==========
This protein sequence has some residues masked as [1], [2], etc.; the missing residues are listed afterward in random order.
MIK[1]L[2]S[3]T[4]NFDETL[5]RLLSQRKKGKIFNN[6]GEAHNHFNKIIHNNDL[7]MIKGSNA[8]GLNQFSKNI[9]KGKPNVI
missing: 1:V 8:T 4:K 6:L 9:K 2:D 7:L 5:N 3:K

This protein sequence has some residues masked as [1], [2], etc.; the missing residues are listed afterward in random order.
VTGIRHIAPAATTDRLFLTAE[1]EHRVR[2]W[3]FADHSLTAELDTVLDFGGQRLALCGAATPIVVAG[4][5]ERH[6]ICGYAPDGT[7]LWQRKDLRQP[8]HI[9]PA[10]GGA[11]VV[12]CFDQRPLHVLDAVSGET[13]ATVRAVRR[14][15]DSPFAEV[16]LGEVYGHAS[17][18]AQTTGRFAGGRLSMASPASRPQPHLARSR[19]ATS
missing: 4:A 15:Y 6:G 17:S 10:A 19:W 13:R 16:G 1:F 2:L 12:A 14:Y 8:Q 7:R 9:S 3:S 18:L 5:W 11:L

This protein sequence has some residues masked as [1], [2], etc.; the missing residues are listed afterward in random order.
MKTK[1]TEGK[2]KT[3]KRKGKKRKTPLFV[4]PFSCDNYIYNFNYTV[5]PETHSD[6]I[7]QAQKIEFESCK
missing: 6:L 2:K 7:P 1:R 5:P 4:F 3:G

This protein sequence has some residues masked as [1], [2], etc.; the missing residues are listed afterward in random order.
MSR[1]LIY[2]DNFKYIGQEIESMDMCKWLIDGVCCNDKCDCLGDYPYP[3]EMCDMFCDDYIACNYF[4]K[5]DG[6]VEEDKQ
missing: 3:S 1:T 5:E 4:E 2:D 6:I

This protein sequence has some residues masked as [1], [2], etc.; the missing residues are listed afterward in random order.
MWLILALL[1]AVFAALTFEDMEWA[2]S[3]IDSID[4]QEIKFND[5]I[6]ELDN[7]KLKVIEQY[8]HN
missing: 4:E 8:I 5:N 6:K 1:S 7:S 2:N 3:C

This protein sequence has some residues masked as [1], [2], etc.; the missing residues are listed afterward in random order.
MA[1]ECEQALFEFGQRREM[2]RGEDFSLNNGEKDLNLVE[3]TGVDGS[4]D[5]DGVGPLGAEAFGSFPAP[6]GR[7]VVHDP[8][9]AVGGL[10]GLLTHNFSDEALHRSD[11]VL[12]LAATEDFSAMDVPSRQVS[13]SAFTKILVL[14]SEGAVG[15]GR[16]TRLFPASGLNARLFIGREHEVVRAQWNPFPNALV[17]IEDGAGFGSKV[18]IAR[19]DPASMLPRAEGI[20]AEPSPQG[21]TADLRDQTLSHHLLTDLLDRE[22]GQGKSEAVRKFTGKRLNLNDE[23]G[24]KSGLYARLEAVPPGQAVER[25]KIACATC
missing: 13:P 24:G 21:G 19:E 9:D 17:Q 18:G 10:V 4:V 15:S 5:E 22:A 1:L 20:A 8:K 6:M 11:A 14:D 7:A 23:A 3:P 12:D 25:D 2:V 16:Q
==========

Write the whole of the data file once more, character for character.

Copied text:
This protein sequence has some residues masked as [1], [2], etc.; the missing residues are listed afterward in random order.
MIK[1]L[2]S[3]T[4]NFDETL[5]RLLSQRKKGKIFNN[6]GEAHNHFNKIIHNNDL[7]MIKGSNA[8]GLNQFSKNI[9]KGKPNVI
missing: 1:V 8:T 4:K 6:L 9:K 2:D 7:L 5:N 3:K

This protein sequence has some residues masked as [1], [2], etc.; the missing residues are listed afterward in random order.
VTGIRHIAPAATTDRLFLTAE[1]EHRVR[2]W[3]FADHSLTAELDTVLDFGGQRLALCGAATPIVVAG[4][5]ERH[6]ICGYAPDGT[7]LWQRKDLRQP[8]HI[9]PA[10]GGA[11]VV[12]CFDQRPLHVLDAVSGET[13]ATVRAVRR[14][15]DSPFAEV[16]LGEVYGHAS[17][18]AQTTGRFAGGRLSMASPASRPQPHLARSR[19]ATS
missing: 4:A 15:Y 6:G 17:S 10:A 19:W 13:R 16:G 1:F 2:L 12:A 14:Y 8:Q 7:R 9:S 3:S 18:L 5:W 11:L

This protein sequence has some residues masked as [1], [2], etc.; the missing residues are listed afterward in random order.
MKTK[1]TEGK[2]KT[3]KRKGKKRKTPLFV[4]PFSCDNYIYNFNYTV[5]PETHSD[6]I[7]QAQKIEFESCK
missing: 6:L 2:K 7:P 1:R 5:P 4:F 3:G

This protein sequence has some residues masked as [1], [2], etc.; the missing residues are listed afterward in random order.
MSR[1]LIY[2]DNFKYIGQEIESMDMCKWLIDGVCCNDKCDCLGDYPYP[3]EMCDMFCDDYIACNYF[4]K[5]DG[6]VEEDKQ
missing: 3:S 1:T 5:E 4:E 2:D 6:I

This protein sequence has some residues masked as [1], [2], etc.; the missing residues are listed afterward in random order.
MWLILALL[1]AVFAALTFEDMEWA[2]S[3]IDSID[4]QEIKFND[5]I[6]ELDN[7]KLKVIEQY[8]HN
missing: 4:E 8:I 5:N 6:K 1:S 7:S 2:N 3:C

This protein sequence has some residues masked as [1], [2], etc.; the missing residues are listed afterward in random order.
MA[1]ECEQALFEFGQRREM[2]RGEDFSLNNGEKDLNLVE[3]TGVDGS[4]D[5]DGVGPLGAEAFGSFPAP[6]GR[7]VVHDP[8][9]AVGGL[10]GLLTHNFSDEALHRSD[11]VL[12]LAATEDFSAMDVPSRQVS[13]SAFTKILVL[14]SEGAVG[15]GR[16]TRLFPASGLNARLFIGREHEVVRAQWNPFPNALV[17]IEDGAGFGSKV[18]IAR[19]DPASMLPRAEGI[20]AEPSPQG[21]TADLRDQTLSHHLLTDLLDRE[22]GQGKSEAVRKFTGKRLNLNDE[23]G[24]KSGLYARLEAVPPGQAVER[25]KIACATC
missing: 13:P 24:G 21:G 19:E 9:D 17:Q 18:G 10:V 4:V 15:S 5:E 22:A 1:L 20:A 8:K 6:M 11:A 14:D 7:A 23:A 3:P 12:D 25:D 2:V 16:Q